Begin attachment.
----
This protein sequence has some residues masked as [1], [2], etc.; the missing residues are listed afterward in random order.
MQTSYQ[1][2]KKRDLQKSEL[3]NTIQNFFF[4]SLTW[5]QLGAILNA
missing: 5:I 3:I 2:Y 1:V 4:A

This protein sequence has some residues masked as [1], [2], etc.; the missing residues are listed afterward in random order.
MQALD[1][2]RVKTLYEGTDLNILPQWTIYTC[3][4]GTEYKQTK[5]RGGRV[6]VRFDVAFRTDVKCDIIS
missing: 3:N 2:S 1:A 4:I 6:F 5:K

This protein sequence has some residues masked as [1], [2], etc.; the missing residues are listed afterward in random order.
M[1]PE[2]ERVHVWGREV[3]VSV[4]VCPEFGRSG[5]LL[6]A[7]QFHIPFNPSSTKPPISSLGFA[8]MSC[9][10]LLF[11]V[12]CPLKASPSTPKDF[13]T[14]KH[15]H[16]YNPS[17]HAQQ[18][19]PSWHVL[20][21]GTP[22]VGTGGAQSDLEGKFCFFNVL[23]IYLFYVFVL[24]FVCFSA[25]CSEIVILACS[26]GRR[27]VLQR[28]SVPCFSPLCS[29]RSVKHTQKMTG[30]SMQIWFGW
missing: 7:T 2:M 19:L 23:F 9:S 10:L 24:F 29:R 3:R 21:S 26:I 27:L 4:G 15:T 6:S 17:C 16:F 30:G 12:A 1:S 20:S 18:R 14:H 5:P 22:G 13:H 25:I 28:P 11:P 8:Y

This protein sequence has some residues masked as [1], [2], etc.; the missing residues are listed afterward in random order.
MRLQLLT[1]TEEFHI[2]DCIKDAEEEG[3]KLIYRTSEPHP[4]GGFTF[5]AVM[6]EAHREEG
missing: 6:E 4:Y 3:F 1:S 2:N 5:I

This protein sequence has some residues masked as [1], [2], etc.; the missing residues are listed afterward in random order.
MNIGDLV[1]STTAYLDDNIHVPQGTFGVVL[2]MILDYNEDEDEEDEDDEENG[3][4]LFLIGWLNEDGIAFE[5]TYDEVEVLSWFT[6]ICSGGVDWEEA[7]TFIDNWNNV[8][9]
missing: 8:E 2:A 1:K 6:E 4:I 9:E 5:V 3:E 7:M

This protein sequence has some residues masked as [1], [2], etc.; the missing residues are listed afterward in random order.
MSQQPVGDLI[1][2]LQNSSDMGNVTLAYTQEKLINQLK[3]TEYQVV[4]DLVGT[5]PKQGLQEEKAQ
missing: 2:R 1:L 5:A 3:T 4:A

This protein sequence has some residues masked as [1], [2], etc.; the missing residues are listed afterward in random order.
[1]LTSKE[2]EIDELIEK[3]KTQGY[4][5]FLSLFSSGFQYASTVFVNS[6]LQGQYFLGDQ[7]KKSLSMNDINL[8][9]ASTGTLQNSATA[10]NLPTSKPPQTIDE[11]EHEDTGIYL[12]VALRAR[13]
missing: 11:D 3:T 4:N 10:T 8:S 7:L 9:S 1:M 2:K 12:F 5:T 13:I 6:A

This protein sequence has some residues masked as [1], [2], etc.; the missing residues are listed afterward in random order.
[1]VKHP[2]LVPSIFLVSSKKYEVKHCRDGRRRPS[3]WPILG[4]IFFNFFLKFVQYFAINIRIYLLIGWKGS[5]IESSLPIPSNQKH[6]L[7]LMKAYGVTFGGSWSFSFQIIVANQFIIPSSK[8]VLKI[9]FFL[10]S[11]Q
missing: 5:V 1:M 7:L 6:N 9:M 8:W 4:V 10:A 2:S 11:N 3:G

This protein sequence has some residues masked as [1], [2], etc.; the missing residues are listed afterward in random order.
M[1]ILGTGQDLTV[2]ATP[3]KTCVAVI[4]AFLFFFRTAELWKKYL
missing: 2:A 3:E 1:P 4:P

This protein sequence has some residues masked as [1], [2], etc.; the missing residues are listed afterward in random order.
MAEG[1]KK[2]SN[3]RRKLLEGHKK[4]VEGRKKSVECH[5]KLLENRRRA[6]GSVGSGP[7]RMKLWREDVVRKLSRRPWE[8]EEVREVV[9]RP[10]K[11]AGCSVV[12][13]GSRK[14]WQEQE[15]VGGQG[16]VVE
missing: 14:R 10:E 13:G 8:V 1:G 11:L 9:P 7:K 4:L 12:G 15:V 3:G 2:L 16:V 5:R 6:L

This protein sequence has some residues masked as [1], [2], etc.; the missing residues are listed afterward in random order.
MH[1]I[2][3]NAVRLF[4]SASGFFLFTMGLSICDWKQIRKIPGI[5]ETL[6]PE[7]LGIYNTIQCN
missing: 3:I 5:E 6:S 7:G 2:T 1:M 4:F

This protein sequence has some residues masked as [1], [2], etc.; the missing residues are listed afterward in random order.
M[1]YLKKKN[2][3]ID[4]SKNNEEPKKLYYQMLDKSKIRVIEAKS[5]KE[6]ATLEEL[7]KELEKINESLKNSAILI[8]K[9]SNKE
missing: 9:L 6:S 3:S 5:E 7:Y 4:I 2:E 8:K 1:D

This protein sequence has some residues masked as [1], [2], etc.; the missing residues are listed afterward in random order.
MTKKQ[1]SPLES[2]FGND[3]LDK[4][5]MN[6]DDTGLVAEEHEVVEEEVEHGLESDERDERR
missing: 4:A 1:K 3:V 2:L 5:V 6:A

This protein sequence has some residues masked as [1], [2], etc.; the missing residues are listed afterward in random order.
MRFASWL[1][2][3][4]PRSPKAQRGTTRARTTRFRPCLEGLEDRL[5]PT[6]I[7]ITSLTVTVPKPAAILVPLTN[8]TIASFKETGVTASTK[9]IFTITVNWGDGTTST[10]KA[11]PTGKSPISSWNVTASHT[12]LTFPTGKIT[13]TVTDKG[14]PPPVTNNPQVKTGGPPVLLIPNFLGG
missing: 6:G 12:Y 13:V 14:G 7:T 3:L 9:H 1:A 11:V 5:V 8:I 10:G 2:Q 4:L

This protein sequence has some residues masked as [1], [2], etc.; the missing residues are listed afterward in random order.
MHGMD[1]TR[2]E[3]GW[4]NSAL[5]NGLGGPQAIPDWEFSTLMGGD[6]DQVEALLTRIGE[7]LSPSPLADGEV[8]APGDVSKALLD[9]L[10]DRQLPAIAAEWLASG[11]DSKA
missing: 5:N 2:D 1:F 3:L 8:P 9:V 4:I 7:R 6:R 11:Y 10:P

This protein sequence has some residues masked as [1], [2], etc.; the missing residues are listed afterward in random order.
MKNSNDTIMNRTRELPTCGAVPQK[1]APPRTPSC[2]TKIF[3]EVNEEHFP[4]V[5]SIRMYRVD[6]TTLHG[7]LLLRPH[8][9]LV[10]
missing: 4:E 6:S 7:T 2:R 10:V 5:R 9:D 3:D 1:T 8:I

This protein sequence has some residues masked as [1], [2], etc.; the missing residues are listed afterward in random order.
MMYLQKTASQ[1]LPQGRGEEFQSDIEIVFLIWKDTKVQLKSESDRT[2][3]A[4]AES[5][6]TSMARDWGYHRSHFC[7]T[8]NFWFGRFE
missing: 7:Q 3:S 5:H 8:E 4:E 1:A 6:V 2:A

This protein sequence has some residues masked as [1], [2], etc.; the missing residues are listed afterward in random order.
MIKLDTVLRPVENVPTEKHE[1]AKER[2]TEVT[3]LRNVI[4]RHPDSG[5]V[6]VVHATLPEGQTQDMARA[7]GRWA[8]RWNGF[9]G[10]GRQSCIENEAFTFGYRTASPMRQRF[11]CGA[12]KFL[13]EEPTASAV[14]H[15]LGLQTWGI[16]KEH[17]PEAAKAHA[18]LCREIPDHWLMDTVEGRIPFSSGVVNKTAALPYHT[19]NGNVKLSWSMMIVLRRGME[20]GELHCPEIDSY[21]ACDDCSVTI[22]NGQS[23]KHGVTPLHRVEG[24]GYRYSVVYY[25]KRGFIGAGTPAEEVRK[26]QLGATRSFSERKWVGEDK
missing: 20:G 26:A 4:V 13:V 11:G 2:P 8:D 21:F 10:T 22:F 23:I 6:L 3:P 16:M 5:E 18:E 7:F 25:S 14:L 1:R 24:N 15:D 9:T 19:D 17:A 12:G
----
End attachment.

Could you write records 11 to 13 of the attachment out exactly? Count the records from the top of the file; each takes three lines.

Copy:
This protein sequence has some residues masked as [1], [2], etc.; the missing residues are listed afterward in random order.
MH[1]I[2][3]NAVRLF[4]SASGFFLFTMGLSICDWKQIRKIPGI[5]ETL[6]PE[7]LGIYNTIQCN
missing: 3:I 5:E 6:S 7:G 2:T 1:M 4:F

This protein sequence has some residues masked as [1], [2], etc.; the missing residues are listed afterward in random order.
M[1]YLKKKN[2][3]ID[4]SKNNEEPKKLYYQMLDKSKIRVIEAKS[5]KE[6]ATLEEL[7]KELEKINESLKNSAILI[8]K[9]SNKE
missing: 9:L 6:S 3:S 5:E 7:Y 4:I 2:E 8:K 1:D

This protein sequence has some residues masked as [1], [2], etc.; the missing residues are listed afterward in random order.
MTKKQ[1]SPLES[2]FGND[3]LDK[4][5]MN[6]DDTGLVAEEHEVVEEEVEHGLESDERDERR
missing: 4:A 1:K 3:V 2:L 5:V 6:A